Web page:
18 April 2022
Because mental health matters…
Hello. Anybody there?
Yes. Inspired by Tim Wilson, I’ve taken to the keyboard to share my views here too now. Many scrolling by will probably know me as the #morningmugshot man and frequenter of the #teacher5oclockclub on the Twittersphere. I actually joined Twitter back in August 2012 but was forced to step away from the social media space in Autumn 2019. Over that time, I managed to claw my way to just shy of a thousand followers. When I re-booted my account after exceeding the 30 day ‘no recoverable historic data’ time limit on New Year’s Eve 2020, I made up my mind to adopt a more upbeat, irreverent and frivolous approach to what I say and share. Almost two and a half years later, I find myself being relatively popular in the social media playground.
Is there a serious side to the Tsui?
Those who know me in the real World may have witnessed how opinionated I can be and able to make the most controversial of click-bait positively agreeable. I can also get extremely frustrated by life’s nonsense. However, I’ve felt fortunate enough in recent times to have developed a strength of resilience I don’t think I’ve ever had before. I’m not entirely sure if this is the product of age and experience. This is not to sound complacent. There are still many achievements I aspire to. However my priorities have become my family rather than the persistent push for promotion and professional recognition in the real World.
It hasn’t always been this way for me. In the darkest of times, life has felt like a very long, dark tunnel without even a pin-prick of light. It was half way through my first school year immediately after qualifying that I had to step away from teaching. I thought that I would never return. Fortunately, I had, through my GP access to psychotherapy treatment which took over a year before I agreed to being discharged. More recently, I needed help to overcome a tempest of traumatic events which engulfed me. Thankfully, senior colleagues sign-posted me to a wonderful member of the team who was working peripatetically to nurture the mental health and well-being of the young people at our school. Qualified to provide counselling services too for adults, I was allowed some time off to meet with her during my school day.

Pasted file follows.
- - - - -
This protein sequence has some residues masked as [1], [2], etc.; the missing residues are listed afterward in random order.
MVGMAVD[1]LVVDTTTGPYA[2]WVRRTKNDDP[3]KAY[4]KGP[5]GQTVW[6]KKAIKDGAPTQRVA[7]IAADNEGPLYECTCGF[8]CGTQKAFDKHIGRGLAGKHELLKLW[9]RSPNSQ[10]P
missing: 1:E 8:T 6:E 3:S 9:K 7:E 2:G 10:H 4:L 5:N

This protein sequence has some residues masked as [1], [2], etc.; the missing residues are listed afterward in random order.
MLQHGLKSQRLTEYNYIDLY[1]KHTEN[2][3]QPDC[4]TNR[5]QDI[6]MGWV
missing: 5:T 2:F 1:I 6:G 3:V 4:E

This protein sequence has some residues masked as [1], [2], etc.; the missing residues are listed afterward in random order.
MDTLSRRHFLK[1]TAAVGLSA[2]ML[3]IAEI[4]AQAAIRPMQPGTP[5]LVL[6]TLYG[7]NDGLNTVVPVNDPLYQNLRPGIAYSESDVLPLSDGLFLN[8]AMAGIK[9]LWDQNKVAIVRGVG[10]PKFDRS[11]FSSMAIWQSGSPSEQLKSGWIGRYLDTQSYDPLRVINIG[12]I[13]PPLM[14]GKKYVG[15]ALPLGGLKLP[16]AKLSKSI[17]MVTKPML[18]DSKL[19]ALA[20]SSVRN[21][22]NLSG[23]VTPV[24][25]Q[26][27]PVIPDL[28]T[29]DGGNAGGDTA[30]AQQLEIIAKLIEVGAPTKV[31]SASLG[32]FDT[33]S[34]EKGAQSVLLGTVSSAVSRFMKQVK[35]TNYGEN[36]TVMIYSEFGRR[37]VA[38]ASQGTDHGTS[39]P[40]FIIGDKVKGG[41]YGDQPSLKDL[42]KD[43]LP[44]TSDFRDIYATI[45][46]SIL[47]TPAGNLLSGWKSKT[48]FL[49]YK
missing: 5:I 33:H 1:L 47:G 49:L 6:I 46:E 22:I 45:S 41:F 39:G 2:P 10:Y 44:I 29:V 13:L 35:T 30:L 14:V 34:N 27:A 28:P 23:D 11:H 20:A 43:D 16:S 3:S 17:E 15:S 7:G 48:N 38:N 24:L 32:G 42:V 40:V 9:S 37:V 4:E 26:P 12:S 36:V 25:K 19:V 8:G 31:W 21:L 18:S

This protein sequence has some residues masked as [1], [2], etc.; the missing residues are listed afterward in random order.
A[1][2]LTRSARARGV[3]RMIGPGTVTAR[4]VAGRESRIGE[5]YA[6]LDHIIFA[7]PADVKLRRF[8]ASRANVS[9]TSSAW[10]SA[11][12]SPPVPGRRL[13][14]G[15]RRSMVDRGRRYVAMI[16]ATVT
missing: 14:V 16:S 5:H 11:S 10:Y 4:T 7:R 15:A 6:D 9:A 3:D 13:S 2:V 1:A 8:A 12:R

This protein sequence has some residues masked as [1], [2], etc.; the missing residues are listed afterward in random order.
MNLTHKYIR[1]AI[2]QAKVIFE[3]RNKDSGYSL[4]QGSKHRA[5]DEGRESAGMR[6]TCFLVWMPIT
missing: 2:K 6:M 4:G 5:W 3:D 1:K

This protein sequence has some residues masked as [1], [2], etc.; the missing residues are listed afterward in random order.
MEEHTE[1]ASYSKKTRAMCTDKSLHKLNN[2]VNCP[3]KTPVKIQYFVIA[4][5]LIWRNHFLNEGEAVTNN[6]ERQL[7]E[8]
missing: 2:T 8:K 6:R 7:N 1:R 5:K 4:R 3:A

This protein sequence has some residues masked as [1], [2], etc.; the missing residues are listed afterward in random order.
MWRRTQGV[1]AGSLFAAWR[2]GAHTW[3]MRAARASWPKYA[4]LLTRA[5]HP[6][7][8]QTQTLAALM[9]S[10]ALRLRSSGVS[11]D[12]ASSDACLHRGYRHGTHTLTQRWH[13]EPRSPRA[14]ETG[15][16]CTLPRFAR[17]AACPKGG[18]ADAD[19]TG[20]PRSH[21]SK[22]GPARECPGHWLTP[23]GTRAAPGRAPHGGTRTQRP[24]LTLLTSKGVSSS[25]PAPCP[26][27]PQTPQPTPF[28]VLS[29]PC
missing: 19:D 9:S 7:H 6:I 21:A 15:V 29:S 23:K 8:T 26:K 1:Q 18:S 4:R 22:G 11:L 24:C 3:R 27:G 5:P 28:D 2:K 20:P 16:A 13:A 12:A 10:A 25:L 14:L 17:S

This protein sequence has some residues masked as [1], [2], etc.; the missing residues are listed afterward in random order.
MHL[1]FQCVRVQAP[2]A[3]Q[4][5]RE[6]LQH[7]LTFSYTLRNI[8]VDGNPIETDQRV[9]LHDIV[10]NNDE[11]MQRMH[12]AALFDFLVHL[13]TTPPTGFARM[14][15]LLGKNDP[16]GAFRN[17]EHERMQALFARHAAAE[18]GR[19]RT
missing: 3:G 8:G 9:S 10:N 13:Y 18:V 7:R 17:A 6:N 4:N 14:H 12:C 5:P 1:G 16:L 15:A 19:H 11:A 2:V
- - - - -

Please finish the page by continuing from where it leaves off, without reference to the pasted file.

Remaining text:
Here to listen…
Through these experiences, I’ve learnt the importance of being able to share our burdens with others. Social media can be a wonderful means for this and be incredibly cathartic. Some may scorn the value of the connections made online as being empty and vacuous. There are, as those of use who teach digital citizenship warn, inherent dangers and risks from forming relationships over the web. But setting these potential pitfalls aside, social media can be a useful space for solving, resolving or just simply develop a more insightful approach to overcoming life’s conundrums. As a wider teaching community, there are many common practical challenges in our day to day work lives which those outside teaching may not necessarily associate with. Being able to socialise on school nights when there are various work pressures is one. Arranging holiday travel with those you enjoy the company of who aren’t teachers is another. Some struggle with what to do during the school holidays because of the combination of these factors. You may be a great teacher but beyond the professional façade is a personal antonym who has to endure unspoken struggles. The community-centric ethos of so many schools may mean disclosing any weaknesses makes it impossible to get help. The proximal closeness that social media offers means being able to reach out to many who, like me are simply around and ready to listen. We may not be qualified to provide the professional help necessary but can provide some mental health and well-being First Aid. Thank you for reading. #morningmugshot anyone?
Join the conversation at our event on Mental Health and Wellbeing for teachers and schools with a panel including me, Cat Lamin and Kirsty Locker next Wednesday 27th April at 4pm.